This is a Chrestomanci story, so yay! because as I said, I love the Chrestomanci stories. My favorites are the early ones, but I did like this one. Once again, the adults, in this case the entire Pinhoe clan, had to be rendered ineffectual in order for Marianne Pinhoe and Cat Chant to take center stage. However, this time the explanation for why the adults were ineffectual was more believable. Except for Chrestomani himself, who should really not have needed help to solve various problems.

This story seems less aimed at young MG readers because the story is a bit more complex and also the villains are a lot less one-dimensional and unrealistic. They are bad people in a much more petty, stupid, realistic way, which I do not necessarily prefer. Poor Marianne! It’s not that she doesn’t wind up okay, but I’m sorry her father was not a better person.

I liked Syracuse, of course, and the griffin.

None of these are going to wind up as my favorite DWJ stories, but I did like them all and I certainly have been reminded of how great a writer DWJ was. I brought another few of hers upstairs and put them on the coffee table, so I will read them soon-ish.

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9 thoughts on “DWJ: The Other Books”

  1. Now I need to find Enchanted Glass, as I’ve not read that yet. I’ve got about 25 of her books, all that I could find to buy when I discovered her; but that means I’ve still got new ones to discover.

    I agree that Wilkin’s tooth was a minor work, not as satisfying as most of her books, not a reread for me; but I did like The Pinhoe Egg – not a great favorite, but much more satisfying.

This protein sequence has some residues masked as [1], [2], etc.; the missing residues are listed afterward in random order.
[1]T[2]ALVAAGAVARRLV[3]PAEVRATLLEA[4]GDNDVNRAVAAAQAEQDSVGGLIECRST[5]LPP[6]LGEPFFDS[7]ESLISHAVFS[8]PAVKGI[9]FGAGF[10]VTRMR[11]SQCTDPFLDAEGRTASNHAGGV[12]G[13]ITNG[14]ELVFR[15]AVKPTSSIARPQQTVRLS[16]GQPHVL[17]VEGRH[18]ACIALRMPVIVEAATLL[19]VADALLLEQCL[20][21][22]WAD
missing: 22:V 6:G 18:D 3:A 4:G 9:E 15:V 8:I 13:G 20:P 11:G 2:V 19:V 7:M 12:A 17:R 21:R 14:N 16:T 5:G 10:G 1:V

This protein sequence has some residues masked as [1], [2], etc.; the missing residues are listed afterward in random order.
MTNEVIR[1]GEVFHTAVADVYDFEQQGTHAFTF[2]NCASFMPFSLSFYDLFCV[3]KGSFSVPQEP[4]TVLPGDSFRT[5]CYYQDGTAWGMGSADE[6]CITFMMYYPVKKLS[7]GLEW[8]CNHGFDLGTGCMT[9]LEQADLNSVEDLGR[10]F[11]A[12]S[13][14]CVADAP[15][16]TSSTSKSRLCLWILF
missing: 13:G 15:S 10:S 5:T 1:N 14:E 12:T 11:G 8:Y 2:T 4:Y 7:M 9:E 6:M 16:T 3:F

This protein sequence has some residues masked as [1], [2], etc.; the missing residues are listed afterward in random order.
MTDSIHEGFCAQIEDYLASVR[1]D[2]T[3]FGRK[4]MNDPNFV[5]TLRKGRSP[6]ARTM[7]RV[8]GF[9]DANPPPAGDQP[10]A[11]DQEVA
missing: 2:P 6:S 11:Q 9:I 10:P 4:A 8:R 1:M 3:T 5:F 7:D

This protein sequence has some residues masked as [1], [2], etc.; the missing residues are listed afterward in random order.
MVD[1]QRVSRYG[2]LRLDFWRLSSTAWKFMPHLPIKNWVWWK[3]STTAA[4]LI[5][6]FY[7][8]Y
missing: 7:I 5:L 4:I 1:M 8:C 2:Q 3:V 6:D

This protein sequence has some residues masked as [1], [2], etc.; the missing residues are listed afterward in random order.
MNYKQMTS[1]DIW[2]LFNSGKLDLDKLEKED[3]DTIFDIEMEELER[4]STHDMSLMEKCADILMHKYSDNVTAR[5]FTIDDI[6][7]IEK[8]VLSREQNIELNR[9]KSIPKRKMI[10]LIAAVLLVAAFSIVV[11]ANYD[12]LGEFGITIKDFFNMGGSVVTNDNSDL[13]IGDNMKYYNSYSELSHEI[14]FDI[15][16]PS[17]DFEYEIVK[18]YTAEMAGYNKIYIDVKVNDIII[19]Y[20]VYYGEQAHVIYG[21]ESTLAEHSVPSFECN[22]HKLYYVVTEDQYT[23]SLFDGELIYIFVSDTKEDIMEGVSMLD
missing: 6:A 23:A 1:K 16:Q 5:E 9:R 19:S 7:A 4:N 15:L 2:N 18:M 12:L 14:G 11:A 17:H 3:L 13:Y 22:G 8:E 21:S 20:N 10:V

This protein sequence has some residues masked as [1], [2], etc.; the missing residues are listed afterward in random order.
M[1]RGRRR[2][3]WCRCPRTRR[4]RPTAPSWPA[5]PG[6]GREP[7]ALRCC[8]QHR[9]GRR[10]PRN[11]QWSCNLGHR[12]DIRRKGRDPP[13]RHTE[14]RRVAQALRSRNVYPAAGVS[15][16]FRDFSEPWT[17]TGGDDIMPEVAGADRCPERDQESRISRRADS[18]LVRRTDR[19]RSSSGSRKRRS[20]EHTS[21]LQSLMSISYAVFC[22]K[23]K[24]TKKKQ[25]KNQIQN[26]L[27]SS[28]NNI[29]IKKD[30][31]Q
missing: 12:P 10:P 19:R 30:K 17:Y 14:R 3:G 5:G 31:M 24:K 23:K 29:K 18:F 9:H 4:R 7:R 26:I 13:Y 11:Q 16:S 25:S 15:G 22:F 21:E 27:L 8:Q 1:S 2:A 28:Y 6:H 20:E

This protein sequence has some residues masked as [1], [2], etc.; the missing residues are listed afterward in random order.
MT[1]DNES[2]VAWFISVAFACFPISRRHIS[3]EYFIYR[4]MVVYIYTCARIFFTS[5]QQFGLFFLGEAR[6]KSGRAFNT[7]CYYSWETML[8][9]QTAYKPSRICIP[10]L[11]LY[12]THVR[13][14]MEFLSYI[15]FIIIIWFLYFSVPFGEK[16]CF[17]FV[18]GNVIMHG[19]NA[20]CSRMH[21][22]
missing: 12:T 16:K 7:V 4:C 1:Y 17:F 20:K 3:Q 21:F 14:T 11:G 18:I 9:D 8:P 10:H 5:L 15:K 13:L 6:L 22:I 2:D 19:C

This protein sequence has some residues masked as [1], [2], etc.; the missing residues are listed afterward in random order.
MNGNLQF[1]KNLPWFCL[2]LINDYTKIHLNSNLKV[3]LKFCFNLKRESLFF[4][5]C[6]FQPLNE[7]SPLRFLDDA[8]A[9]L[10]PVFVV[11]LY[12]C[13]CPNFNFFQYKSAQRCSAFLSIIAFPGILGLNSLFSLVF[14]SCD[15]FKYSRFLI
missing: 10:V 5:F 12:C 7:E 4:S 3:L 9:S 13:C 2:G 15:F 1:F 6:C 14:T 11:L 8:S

2. I think Wilkin’s Tooth might have been the first DWJ I ever read, and I remember feeling kind of “meh” about it, which is probably why it took me several years (from childhood to early adulthood) to try any of her books again. Enchanted Glass was that next book, and for whatever reason, that one grabbed me right away, and I immediately went from that to Howl’s Moving Castle and then couldn’t believe it had taken me so long to realize what a brilliant writer she was and how fantastic her stories are.

    I actually just picked Enchanted Glass up from the local library yesterday and casually offered it to my almost-16yo daughter (who was a fairy in A Midsummer Night’s Dream at the high school this past spring), and I’m delighted to see that she’s thoroughly enjoying it–I’m hoping this will be the gateway into DWJ’s books for her just as it was for me.

  3. Louise, it’s such a pleasure to watch someone else discover books you love, isn’t it? And DWJ is such a delight. I think I liked Wilkin’s Tooth better because I’d read almost all of her other works first, so I could appreciate the, um, the Diana-Wynne-Jones-ness of it, without being too much put off by the minor-ness of it.

  4. People generally have mixed feelings about A Sudden Wild Magic but I have a soft spot for it – definitely an oddball among her books, since it’s clearly written for adults, not kids.

  5. I read all of these for the first time recently and liked them all too. I also have a bunch of unread DWJ still on my shelves.

    I think my favorite one of hers that I read recently was Dogsbody.

  6. Despite being a SFF aficionado, I didn’t really become aware of DWJ until well into adulthood. No idea how I missed DWJ as a kid. But once I finished that first DWJ book, I quickly picked up every other DWJ book I could find. I still haven’t been able to locate a paper copy of the Guide to Fairyland, but at least that gives me something to look for when I go into used bookstores..

  7. Dogsbody is my all-time personal favorite; also my pick for an example of a story with WILDLY disparate elements that somehow pulls together and works perfectly.

  8. I do like Enchanted Glass, but I think one of my favorites is Six Days of Luke. Really, though, there are very few of Jones’s works that I don’t like. Deep Magic is a good one if you’ve ever been to any sort of convention, and is another example of wildly disparate elements that somehow pull together. Jones was past master of that, for sure.
    Gosh, and now that I’m thinking back on them all, I think I’m going to go reread some of ’em. What fun!